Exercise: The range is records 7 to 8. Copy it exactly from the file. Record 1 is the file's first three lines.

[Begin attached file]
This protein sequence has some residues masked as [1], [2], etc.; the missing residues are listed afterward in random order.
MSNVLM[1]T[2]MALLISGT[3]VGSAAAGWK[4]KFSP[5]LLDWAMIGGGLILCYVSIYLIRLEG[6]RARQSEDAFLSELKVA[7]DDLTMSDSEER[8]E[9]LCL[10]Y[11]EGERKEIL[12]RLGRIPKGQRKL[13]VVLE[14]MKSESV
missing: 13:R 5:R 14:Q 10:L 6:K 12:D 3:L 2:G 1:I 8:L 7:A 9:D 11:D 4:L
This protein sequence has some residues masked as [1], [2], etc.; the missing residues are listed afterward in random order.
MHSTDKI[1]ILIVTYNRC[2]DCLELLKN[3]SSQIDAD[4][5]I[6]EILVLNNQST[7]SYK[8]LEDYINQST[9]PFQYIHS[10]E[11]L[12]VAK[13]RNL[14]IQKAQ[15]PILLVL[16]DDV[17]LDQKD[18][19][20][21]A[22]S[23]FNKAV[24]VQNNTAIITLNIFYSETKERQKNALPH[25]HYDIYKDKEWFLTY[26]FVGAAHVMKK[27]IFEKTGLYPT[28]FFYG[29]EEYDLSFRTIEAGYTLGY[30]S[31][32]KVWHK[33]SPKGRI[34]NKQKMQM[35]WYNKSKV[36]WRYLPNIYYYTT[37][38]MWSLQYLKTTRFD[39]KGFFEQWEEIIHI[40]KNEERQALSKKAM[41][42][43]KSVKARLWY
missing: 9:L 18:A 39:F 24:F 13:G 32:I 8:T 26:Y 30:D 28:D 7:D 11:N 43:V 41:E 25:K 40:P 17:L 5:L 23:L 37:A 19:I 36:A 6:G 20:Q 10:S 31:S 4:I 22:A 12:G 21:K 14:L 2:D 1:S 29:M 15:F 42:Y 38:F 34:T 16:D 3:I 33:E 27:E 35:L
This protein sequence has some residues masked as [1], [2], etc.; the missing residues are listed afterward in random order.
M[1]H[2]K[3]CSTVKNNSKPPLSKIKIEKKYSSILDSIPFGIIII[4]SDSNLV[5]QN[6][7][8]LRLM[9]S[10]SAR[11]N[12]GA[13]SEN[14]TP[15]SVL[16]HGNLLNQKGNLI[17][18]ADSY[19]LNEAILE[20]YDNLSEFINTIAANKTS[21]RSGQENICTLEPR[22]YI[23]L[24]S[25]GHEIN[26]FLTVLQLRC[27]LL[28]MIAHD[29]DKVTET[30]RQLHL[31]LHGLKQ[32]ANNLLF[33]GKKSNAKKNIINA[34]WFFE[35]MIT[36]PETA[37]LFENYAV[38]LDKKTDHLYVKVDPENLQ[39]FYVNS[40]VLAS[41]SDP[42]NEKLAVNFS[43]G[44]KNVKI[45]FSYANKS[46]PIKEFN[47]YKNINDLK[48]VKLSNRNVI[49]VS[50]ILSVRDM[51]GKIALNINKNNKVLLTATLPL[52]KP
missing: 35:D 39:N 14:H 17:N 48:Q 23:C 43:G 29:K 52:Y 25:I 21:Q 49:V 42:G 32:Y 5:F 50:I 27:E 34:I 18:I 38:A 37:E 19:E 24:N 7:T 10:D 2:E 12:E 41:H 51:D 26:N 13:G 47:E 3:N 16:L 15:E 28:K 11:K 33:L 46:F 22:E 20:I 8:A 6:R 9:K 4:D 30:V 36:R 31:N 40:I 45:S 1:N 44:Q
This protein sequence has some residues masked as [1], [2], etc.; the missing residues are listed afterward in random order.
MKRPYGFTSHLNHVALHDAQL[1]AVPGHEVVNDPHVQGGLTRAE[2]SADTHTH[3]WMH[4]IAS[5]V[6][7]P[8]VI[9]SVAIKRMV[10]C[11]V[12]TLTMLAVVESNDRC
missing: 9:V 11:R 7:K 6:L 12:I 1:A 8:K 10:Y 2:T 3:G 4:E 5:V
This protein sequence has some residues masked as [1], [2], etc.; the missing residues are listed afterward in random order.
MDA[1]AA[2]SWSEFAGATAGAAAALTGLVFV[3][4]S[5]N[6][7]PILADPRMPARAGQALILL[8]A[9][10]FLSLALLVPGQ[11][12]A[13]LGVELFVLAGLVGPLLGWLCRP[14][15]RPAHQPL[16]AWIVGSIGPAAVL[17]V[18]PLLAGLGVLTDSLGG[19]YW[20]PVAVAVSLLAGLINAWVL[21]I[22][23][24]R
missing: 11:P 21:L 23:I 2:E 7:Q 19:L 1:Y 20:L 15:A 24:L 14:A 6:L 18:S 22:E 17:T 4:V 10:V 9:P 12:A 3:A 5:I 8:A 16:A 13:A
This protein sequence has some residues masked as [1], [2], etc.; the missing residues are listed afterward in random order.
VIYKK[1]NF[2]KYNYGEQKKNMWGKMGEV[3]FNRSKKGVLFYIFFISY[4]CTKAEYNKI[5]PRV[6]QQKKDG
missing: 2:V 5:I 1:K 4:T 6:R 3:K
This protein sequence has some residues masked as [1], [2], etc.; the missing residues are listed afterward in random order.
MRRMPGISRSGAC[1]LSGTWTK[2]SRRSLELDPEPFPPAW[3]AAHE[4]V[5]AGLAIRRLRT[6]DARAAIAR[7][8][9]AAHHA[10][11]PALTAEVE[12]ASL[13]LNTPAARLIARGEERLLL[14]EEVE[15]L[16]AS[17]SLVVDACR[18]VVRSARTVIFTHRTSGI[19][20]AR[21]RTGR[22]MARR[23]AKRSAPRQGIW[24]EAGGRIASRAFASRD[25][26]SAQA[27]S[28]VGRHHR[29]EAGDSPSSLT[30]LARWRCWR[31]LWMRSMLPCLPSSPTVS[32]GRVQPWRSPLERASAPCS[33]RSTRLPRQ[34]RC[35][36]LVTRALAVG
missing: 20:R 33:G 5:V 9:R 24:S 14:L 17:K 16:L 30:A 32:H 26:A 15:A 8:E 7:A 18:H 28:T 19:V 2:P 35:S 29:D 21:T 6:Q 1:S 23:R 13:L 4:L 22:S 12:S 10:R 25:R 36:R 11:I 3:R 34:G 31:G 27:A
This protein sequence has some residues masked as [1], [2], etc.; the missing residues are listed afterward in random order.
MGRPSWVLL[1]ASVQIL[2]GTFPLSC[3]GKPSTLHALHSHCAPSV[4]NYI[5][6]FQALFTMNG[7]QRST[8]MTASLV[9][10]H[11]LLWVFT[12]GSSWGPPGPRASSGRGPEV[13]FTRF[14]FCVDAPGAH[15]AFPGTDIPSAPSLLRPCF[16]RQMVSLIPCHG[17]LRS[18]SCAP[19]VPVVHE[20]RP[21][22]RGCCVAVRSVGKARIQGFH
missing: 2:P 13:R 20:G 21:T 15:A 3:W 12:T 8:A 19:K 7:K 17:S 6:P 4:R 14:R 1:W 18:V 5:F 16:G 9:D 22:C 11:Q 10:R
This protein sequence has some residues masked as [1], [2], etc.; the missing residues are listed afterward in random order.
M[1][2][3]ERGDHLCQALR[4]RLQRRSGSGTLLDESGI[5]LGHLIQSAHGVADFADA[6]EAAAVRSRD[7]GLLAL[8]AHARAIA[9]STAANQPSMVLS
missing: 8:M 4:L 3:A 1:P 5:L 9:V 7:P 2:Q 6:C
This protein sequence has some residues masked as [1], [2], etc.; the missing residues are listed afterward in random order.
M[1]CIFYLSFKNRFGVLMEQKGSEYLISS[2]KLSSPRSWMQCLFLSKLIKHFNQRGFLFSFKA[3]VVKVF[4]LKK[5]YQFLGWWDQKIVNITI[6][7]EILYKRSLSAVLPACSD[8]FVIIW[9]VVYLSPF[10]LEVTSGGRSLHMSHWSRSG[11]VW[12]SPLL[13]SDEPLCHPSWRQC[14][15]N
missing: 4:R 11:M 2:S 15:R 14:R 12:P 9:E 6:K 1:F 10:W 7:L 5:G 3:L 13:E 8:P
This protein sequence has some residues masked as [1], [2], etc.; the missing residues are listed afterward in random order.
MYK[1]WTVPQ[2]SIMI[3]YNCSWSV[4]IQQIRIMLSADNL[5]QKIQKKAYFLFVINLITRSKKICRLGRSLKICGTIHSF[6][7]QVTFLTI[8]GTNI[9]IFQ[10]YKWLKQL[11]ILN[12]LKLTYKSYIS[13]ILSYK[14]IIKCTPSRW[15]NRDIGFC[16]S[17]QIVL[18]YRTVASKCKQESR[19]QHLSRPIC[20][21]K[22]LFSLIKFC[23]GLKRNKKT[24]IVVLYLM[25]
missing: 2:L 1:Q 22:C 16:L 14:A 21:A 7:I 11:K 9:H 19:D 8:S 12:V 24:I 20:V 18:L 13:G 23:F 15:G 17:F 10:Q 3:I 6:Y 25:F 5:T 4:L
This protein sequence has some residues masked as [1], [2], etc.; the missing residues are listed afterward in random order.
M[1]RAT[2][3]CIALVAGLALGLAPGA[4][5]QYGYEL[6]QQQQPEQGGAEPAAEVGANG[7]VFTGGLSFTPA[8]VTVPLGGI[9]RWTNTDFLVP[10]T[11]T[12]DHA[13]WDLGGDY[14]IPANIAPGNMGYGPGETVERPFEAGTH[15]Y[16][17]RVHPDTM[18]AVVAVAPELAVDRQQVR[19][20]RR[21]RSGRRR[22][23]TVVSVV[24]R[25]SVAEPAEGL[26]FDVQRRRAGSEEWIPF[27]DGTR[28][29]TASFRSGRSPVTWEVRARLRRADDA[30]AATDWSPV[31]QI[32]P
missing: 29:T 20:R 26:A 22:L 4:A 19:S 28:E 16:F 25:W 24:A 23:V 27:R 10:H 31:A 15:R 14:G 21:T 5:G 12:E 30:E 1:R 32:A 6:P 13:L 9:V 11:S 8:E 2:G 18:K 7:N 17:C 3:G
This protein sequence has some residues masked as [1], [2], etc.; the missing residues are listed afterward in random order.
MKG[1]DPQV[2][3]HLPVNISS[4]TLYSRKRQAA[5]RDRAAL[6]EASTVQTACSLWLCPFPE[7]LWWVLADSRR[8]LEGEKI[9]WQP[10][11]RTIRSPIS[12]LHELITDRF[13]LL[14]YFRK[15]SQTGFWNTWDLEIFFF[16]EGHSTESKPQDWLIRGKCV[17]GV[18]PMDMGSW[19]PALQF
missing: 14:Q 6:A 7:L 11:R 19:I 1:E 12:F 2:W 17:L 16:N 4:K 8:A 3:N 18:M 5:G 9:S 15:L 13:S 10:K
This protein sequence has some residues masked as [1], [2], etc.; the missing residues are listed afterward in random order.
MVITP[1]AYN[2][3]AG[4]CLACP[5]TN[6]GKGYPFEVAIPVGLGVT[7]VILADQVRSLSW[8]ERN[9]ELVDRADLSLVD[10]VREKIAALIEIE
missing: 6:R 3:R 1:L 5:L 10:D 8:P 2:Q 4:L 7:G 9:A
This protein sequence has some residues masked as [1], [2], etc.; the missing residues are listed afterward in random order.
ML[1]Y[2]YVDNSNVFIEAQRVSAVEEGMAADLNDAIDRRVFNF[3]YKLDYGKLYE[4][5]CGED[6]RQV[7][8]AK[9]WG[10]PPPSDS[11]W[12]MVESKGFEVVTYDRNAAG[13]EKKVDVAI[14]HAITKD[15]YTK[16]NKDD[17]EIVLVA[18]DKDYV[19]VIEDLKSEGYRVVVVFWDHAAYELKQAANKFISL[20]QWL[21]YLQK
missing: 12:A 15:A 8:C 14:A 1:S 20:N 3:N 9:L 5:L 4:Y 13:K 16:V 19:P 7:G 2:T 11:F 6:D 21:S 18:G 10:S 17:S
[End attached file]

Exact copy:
This protein sequence has some residues masked as [1], [2], etc.; the missing residues are listed afterward in random order.
MRRMPGISRSGAC[1]LSGTWTK[2]SRRSLELDPEPFPPAW[3]AAHE[4]V[5]AGLAIRRLRT[6]DARAAIAR[7][8][9]AAHHA[10][11]PALTAEVE[12]ASL[13]LNTPAARLIARGEERLLL[14]EEVE[15]L[16]AS[17]SLVVDACR[18]VVRSARTVIFTHRTSGI[19][20]AR[21]RTGR[22]MARR[23]AKRSAPRQGIW[24]EAGGRIASRAFASRD[25][26]SAQA[27]S[28]VGRHHR[29]EAGDSPSSLT[30]LARWRCWR[31]LWMRSMLPCLPSSPTVS[32]GRVQPWRSPLERASAPCS[33]RSTRLPRQ[34]RC[35][36]LVTRALAVG
missing: 20:R 33:G 5:V 9:R 24:S 14:L 17:K 16:L 30:A 32:H 26:A 15:A 8:E 7:A 18:H 28:T 19:V 2:P 35:S 29:D 21:T 6:Q 1:S 23:R 13:L 4:L 22:S 12:S 10:R 25:R 36:R 11:I 3:R 34:G 31:G 27:A
This protein sequence has some residues masked as [1], [2], etc.; the missing residues are listed afterward in random order.
MGRPSWVLL[1]ASVQIL[2]GTFPLSC[3]GKPSTLHALHSHCAPSV[4]NYI[5][6]FQALFTMNG[7]QRST[8]MTASLV[9][10]H[11]LLWVFT[12]GSSWGPPGPRASSGRGPEV[13]FTRF[14]FCVDAPGAH[15]AFPGTDIPSAPSLLRPCF[16]RQMVSLIPCHG[17]LRS[18]SCAP[19]VPVVHE[20]RP[21][22]RGCCVAVRSVGKARIQGFH
missing: 2:P 13:R 20:G 21:T 15:A 3:W 12:T 8:A 19:K 7:K 17:S 6:P 4:R 14:R 1:W 18:V 5:F 16:G 9:D 22:C 11:Q 10:R